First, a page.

Liverpool started their Premier League campaign with a 1-1 draw against Chelsea.
Luis Diaz opened the scoring in 19th minute after finishing off a free-flowing move that saw Alexis Mac Allister and Mohamed Salah combine. Axel Disasi levelled proceedings 18 minutes later but only after Liverpool had a second goal chalked off after Salah drifted into an offside position.
VAR then came to the Reds’ rescue after Ben Chilwell thought he’d put Chelsea into the lead.
With both clubs at loggerheads in the pursuit of Romeo Lavia and Moises Caicedo, they couldn’t be separated on the pitch either as honours ended even.
” Chelsea and Liverpool played out their traditional draw but it felt like a morale, rather than a moral, victory for the home side. If this is what Pochball 2.0 looks like – with Mauricio Pochettino returning to the Premier League as Chelsea head coach – then bring it on.
“Chelsea were entertaining, vibrant and vulnerable but they will also feel as if they should have won. As will Liverpool. Both sides had long periods of dominance and had the chances but, as in their previous six meetings, it ended in a draw.
“In the executive boxes sat the owners – Chelsea’s Todd Boehly and Liverpool’s John W Henry – prompting the conclusion surely that the pursuit of the Brighton midfielder, Caicedo, would have been up for discussion.”
Sam Cunningham of the i: “It was a moment of peak Liverpool perfection. A goal made from back to front. Scything through an entire opposition team with positioning, pace, passing. The final passes: Alexis Mac Allister finding Mohamed Salah out wide, the slight delay before the sensational through ball into Luis Diaz, the slide in to convert. The problem was the rest of it.
“So much of Jurgen Klopp’s success at Liverpool has revolved around that front three of Salah, Roberto Firmino and Sadio Mane. For a period, it was up there with the best in the world. The Liverpool manager has forwards at his disposal now, but can he get anything close to resembling that past?”
“For the first 66 minutes against Chelsea he tried a front four, almost: a three of Salah, Diogo Jota and Diaz, with Cody Gakpo just behind. But with the game edging in Chelsea’s favour, Klopp swapped Jota, struggling with an injury following a clash in the first half, with Darwin Nunez. Remember he was an £85m striker once upon a time?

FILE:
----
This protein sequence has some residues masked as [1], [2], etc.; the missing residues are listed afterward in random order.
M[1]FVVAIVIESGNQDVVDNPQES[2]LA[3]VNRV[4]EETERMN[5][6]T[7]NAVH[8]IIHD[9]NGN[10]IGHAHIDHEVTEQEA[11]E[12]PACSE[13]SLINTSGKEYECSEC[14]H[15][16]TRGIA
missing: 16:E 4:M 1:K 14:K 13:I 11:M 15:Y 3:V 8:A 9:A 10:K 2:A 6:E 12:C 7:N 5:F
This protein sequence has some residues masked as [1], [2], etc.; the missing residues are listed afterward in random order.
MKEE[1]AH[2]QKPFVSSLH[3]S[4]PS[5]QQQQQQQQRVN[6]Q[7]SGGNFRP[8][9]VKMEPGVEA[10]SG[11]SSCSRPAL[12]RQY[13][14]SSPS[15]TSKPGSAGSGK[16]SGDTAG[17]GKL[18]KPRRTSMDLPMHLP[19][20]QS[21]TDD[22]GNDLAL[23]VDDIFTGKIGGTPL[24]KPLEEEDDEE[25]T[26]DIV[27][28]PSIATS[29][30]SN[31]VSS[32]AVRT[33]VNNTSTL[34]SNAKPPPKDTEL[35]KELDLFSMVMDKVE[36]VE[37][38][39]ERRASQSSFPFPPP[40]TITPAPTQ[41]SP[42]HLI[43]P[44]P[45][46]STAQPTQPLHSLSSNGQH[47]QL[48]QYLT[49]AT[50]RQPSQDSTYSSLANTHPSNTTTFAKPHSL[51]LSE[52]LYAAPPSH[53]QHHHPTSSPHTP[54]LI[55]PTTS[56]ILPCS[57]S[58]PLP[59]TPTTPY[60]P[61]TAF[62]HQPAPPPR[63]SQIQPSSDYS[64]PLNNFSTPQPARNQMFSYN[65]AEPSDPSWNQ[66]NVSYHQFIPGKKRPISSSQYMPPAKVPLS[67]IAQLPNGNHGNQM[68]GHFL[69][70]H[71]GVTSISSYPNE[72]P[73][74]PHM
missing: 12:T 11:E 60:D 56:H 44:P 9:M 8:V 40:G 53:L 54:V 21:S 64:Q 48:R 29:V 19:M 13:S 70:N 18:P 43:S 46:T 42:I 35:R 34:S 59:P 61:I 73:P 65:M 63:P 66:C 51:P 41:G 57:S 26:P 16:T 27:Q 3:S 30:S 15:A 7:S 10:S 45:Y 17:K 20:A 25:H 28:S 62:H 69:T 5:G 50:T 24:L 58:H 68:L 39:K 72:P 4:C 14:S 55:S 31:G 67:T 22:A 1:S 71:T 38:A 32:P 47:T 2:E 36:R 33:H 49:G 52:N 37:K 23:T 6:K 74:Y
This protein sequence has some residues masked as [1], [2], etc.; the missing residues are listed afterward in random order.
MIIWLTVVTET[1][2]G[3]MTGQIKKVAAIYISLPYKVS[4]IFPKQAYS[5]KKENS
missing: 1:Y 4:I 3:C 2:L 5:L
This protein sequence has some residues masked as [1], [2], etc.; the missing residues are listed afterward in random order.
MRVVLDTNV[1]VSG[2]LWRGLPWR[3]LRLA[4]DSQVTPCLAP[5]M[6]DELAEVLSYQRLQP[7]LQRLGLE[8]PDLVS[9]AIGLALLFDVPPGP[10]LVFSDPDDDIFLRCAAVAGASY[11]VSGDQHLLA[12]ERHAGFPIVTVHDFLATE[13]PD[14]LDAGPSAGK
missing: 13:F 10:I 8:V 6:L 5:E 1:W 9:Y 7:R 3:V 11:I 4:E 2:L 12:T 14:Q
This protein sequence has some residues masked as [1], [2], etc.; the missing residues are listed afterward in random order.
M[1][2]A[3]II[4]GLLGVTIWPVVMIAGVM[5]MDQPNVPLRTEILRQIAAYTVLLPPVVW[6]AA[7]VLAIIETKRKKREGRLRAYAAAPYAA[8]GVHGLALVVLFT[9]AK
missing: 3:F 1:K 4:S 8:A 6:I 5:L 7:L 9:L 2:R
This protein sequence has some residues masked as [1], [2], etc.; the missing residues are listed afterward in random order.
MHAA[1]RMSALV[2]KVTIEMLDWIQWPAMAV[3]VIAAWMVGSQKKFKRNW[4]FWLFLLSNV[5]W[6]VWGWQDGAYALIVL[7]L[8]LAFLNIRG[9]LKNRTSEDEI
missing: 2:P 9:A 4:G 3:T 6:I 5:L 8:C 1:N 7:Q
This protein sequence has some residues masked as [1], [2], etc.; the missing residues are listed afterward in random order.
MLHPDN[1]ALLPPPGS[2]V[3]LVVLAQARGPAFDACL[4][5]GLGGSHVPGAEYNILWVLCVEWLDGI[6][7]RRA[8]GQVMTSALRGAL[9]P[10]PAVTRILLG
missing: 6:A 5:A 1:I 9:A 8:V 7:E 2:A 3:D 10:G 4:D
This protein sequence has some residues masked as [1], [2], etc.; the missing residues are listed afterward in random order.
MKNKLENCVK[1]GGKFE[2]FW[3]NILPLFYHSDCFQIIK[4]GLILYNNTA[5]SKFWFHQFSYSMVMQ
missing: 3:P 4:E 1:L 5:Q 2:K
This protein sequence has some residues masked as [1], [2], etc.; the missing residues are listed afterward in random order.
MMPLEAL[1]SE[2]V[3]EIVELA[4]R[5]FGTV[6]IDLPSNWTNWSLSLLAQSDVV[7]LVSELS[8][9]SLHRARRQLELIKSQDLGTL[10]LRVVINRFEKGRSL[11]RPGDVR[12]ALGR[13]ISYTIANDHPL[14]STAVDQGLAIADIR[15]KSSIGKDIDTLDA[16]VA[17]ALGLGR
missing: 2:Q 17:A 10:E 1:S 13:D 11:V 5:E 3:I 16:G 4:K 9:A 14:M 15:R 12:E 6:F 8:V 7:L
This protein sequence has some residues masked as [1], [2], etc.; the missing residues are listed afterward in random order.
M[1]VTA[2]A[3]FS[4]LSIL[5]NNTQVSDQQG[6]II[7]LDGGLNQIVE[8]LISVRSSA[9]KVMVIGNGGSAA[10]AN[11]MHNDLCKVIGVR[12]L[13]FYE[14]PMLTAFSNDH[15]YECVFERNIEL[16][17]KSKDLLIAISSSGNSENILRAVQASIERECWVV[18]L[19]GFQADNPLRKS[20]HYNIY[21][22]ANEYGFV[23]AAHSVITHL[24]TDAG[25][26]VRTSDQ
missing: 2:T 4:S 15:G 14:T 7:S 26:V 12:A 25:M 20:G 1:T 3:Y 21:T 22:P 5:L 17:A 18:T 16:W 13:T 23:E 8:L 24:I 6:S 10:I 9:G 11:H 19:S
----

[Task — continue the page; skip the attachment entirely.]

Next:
“Salah may be 31 but judging by his Instagram photos his body is at least a decade younger. Even last season, there were spells when his powers were questioned and he ended up scoring 32 goals in 53 games. He has still got it. And judging by his reaction to being substituted in the second half – denying him the opportunity to continue his run of scoring for Liverpool in every opening game of the season – he knows it.”
‘Back to the mix of irresistible and vulnerable’
Ian Ladyman of the Daily Mail: “As Chelsea goalkeeper Robert Sanchez caught a corner in added time and initiated a counter attack towards the sunshine, Liverpool manager Jurgen Klopp held his hands above his head like a man who feared a catastrophe may be about to unfold before him.
“On this occasion it didn’t happen. The Chelsea move did carry them 90 yards in to the Liverpool penalty area only for Alexis MacAllister to apply a rather desperate but perfectly timed tackle at exactly the right moment.
“But this, in one moment, was the essence of Liverpool during what could yet be a protracted period of transition. It’s impossible to take your eyes off them at either end of the field. Brilliant for the TV cameras but less palatable when you have designs on winning the Premier League.
“Klopp fielded four forwards at Stamford Bridge and his team could have been halfway to victory after thirty minutes. By that time they had scored once though Luis Diaz, hit the bar and had another goal, from Mo Salah, ruled out for a tight offside.
“But by the end, they were back to that familiar last season mix of irresistible and vulnerable. Indeed, by the time Salah was sulking his way towards the substitutes’ bench after being withdrawn with 15 minutes to go, Liverpool had long since lost any semblance of control of the game.”
Ian Doyle, Liverpool ECHO: “John Henry didn’t have to travel thousands of miles to see firsthand proof of what Liverpool manager Jürgen Klopp knew for weeks.